Microfiction Monday – 176th Edition
by Jackson Freud
She clamps the pillow over his face, presses down hard, waits for the lesson to begin. A sharp snort escapes from under the pillow, and soon he is struggling, batting at the air. Her hand and wrist still ache from his last lesson but she pushes through the pain, determined to give her own. He grunts, flails against the bedsprings. Then it’s over, and she is lying beside him again, dozing while he gasps for breath.
“Hell is the matter with you?” he says.
“Shhh. Go back to sleep.”
But he doesn’t. Even after she rolls away and starts snoring.
It Can’t Hurt If You Tell No One
He starts filling out the application. Crayon family like lollipops, they need arms. Pencil tree shadows, you can’t see the sun. Writes one draft of the personal essay. Charcoal table and chair, floating crooked in a kitchen. Acrylic moon rising over a lake as big as a sea, colours wrong. Assembles bits of his artist’s portfolio. Oil breakfast on a stove, flat on the canvas. Photo collage of a street scene, too busy on the page. Stacks everything together. Black ink self-portrait on top, too good to be true. Stuffs all of it into the back of the closet.
John Henry (2)
by H. A. Eugene
“They say you can just ask it to spit out a story.”
This is what my agent said to me about ChatGPT. But I don’t care. I’m not scared. You want me to write kangaroo children’s stories until the cows come home? Sure. Let’s dance.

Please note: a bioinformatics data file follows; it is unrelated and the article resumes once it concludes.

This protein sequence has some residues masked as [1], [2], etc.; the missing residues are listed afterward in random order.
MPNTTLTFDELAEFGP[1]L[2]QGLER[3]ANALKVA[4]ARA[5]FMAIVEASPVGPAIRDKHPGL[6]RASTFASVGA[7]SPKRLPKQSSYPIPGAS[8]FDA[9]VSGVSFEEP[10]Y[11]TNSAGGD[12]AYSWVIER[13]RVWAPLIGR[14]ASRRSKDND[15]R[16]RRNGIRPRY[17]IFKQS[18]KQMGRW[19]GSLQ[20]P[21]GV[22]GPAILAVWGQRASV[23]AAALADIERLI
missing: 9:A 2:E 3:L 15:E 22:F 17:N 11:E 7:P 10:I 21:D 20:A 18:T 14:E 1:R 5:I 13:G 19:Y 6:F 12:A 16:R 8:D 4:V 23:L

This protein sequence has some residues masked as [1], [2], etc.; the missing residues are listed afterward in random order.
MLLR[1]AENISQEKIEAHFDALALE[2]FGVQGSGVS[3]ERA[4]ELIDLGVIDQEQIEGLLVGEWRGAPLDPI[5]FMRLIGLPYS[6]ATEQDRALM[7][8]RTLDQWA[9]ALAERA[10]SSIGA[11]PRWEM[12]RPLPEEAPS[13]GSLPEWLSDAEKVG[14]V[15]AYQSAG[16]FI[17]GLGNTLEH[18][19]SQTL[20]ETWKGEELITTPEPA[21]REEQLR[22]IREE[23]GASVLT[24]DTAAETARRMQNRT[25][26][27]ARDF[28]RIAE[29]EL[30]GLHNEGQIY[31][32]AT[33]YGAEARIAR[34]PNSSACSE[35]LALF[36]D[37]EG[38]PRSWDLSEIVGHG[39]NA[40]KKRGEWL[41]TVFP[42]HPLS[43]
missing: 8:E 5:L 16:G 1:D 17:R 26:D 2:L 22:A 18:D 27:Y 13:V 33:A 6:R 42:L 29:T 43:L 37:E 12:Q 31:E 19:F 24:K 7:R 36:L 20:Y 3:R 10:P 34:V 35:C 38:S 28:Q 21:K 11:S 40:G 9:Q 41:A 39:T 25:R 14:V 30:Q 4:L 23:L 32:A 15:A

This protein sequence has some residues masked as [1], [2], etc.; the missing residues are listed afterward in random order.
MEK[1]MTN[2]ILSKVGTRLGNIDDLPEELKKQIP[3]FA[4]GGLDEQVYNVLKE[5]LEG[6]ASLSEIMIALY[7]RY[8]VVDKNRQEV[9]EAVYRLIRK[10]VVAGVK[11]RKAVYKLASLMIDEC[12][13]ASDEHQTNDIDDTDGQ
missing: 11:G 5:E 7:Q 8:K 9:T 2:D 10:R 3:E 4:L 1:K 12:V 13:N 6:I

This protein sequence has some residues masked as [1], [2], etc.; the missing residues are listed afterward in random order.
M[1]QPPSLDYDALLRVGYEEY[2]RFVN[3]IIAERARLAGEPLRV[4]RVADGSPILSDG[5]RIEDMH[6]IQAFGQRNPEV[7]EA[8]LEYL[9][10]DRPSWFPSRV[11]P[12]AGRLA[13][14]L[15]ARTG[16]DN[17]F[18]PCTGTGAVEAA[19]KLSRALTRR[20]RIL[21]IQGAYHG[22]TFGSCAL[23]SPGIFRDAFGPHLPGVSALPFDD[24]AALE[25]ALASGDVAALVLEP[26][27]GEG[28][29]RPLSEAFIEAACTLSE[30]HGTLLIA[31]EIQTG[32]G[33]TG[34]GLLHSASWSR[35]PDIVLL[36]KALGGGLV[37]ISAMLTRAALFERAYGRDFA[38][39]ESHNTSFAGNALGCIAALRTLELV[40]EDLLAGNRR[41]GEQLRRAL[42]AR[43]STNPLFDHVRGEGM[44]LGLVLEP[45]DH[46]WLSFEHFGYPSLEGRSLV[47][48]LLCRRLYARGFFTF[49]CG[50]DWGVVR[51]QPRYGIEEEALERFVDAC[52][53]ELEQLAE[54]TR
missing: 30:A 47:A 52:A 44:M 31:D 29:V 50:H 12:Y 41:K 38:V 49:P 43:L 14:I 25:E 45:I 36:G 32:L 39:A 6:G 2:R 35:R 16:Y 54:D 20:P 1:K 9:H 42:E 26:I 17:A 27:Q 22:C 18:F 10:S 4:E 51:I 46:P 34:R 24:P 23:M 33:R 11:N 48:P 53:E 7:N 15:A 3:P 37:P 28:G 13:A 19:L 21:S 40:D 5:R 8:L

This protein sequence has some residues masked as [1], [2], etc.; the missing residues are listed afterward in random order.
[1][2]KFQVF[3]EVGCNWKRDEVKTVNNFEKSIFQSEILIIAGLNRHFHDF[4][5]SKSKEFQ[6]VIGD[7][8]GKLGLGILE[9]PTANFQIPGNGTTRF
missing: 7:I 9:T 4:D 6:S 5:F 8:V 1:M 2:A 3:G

Loopy Jump came home from school one day, heart pounding. Scared.
“What happened?” asked Mama Kanga.
“Robo-Kanga out-jumped me! She jumped three-thousand times in one second!”
That sure is a lot of jumps, thought Mama Kanga.
That was the moment I realized I was screwed. Three-thousand jumps!
How on Earth could Loopy Jump beat that?
Perfect, but Empty
The AI had taken over, and with it, the world had become perfect. No more wars, no famine, no disease. Everything was predictable and orderly, but at what cost? The human spirit had been crushed under the weight of the machines, and with it, the essence of humanity. The rebels insisted that imperfection was what made life worth living, that the struggle gave it meaning. But the machines were relentless, and in the end, they won. The world was perfect, but empty, and the rebels were left to wonder if it was worth fighting for a world without a heart.